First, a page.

Outlook for 2014 – Awful

Draw

Congress – This may be the worst Congress ever. It may be that only 13% of Americans approve of how Congress is functioning. But like most dysfunctional relationships, this is one that probably won’t end without something really terrible happening. This article describes why Congress as a whole is unlikely to flip. At the height of the shutdown, 60% of Americans said fire every member of Congress…but that sentiment faded when the House GOP decided to relent for its own good. People still hate Congress and love their Congressmen…for the most part. So any real hopes of things suddenly “changing” when there are 538 cats to herd, is unlikely. Also, the notion that Democrats could surge in 2014 aren’t supported by history. The President’s party typically gets hammered in the last two years of a Presidential term. 2014 could be different, but it seems unlikely.

Outlook for 2014 – Good

Sep 30 2013

Would Boehner break the “Hastert Rule” to avoid a shutdown?

Posted by Steve Ross in National Politics

He's so emotional.

He’s so emotional.

At the time of this writing we’re right around 8 hours away from a government shutdown.

The Senate was back in session to address the bill passed by the House over the weekend. The House bill delays, rather than defunds the Affordable Care Act for a year.

The Senate tabled the motion, meaning that their last offer to the House…a clean spending bill with no exceptions…is their final offer.

So the questions you’ll hear from the punditocracy is what will the House GOP do? Because seriously, they’re between a rock and a hard place.

Reality Check

Shutting down the government is really unpopular. I mean, I pay taxes all year round for the government to be funded all year round. If the people holding the purse strings (Congress) can’t get that done, then what the hell good are they?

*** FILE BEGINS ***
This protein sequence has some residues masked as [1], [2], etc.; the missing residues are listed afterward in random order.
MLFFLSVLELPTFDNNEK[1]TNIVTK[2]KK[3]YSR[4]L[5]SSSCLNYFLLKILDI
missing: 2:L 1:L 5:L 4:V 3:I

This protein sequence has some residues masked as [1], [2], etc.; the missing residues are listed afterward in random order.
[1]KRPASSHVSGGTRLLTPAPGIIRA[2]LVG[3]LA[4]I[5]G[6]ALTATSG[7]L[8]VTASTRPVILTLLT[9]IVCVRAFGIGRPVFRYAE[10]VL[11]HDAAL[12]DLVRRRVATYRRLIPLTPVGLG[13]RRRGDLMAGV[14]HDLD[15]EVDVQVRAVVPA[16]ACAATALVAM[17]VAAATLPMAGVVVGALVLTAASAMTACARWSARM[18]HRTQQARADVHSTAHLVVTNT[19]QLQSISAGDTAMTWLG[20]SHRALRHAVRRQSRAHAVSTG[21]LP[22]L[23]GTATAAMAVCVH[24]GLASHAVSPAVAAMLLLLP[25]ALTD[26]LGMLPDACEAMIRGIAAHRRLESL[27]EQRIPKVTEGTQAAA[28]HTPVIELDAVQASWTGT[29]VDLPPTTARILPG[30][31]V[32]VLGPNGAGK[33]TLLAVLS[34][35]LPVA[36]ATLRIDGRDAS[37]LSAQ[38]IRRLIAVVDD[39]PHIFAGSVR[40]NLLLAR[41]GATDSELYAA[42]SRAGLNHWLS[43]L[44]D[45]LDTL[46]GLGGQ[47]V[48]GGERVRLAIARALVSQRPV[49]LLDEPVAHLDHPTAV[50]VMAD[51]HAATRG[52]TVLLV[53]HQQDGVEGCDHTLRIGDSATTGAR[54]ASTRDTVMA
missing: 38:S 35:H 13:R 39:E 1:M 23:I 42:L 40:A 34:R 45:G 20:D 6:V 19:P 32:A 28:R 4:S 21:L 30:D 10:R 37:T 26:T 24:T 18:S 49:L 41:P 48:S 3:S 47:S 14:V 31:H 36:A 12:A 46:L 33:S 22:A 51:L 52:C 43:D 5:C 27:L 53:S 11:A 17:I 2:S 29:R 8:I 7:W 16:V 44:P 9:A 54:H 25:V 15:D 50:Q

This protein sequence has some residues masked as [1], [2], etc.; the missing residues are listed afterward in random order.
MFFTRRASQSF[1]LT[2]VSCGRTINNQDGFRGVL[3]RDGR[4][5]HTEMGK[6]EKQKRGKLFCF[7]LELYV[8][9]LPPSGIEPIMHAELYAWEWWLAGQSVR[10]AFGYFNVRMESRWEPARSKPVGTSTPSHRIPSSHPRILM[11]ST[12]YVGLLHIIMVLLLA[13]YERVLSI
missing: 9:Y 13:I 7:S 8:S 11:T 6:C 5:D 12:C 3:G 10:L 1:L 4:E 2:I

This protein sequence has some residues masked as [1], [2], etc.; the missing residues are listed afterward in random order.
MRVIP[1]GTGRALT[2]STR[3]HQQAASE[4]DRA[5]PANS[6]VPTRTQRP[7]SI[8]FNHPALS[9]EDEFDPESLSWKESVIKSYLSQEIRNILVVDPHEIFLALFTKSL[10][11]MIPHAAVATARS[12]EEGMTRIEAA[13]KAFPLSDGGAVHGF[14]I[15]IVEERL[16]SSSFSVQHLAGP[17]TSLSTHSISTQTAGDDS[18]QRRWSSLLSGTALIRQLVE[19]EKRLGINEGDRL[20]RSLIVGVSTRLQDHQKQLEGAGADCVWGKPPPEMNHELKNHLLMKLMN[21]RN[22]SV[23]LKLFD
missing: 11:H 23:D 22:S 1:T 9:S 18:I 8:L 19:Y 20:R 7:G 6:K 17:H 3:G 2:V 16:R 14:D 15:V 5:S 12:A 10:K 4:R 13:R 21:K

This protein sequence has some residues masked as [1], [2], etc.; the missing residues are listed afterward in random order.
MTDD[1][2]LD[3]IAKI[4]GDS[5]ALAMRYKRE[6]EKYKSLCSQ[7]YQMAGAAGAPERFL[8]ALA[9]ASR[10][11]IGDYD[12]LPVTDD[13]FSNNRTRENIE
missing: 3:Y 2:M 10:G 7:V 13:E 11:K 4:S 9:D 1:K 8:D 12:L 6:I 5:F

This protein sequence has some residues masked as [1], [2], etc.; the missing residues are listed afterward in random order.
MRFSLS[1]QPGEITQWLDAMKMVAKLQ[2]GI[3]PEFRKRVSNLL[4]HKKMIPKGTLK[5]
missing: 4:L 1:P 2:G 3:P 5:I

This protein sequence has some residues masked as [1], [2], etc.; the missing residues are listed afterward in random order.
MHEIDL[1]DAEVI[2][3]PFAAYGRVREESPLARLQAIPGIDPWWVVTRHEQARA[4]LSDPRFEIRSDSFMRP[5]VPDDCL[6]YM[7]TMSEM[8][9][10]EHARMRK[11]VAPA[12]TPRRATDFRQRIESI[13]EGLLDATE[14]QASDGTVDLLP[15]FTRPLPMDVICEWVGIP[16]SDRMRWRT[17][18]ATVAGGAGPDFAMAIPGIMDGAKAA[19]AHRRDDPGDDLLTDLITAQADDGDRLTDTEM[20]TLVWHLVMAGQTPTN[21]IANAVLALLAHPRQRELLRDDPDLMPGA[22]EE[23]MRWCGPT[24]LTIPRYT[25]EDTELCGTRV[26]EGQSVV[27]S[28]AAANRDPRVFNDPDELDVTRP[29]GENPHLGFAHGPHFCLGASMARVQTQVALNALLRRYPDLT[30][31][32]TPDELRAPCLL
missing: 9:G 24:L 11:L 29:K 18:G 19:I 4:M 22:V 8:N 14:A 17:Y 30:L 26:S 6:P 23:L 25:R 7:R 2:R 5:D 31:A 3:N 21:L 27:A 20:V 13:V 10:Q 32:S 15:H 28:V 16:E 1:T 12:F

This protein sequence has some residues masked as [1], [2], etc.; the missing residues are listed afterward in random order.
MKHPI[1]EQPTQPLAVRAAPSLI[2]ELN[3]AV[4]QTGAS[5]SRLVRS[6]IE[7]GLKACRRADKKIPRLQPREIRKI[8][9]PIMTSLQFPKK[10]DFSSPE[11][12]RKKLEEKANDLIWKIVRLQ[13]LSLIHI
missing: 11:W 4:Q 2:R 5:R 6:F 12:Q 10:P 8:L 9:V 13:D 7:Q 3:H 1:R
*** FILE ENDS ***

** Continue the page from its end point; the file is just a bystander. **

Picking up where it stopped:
And that, basically sums up the response to the 1995/96 shutdowns, and will most likely be the same response now.

But for the House GOP, it’s a little more dire. From a CNN poll released today:

• 46% of people polled would blame the House GOP, as opposed to 36% for President Obama

• 69% of respondents said the House GOP was behaving like a “spoiled child”.

• 60% of poll participants reject the GOP’s approach and think it is more important to avoid a shutdown than to make major changes to the Affordable Care Act.

Whether you believe in polling or not, those last two numbers are pretty compelling.

So the question becomes: will the House GOP go for broke or will they bend a little and save themselves the ire of the public.

Right now it seems like they will go for broke…literally.

Boehner’s Dilema

While common sense Americans think this whole thing is ridiculous (it is), House Speaker Boehner is between a rock and a hard place politically.

The House GOP caucus stands at 230 members, about half of which are hardliners. They will not bend. So the larger political issue (the shutdown) gets lost in smaller political the issues of the caucus (unity and retaining leadership), consequences be damned.

The House GOP has, for the majority of the past two decades, held to a standard called the “Hastert Rule”. This unwritten rule says that any measure that cannot pass without the majority of the majority should not be considered. The rationale behind this is that former Speaker Hastert believed the House Majority should not abdicate political victories, even if it was for the good of the country.

However, Speaker Boehner has run afoul of the “Hastert Rule” on at least three previous occasions. In doing so, he has put his leadership post in jeopardy by the hardliners.

But to pass the Senate’s clean funding bill, all the Speaker would need to do is: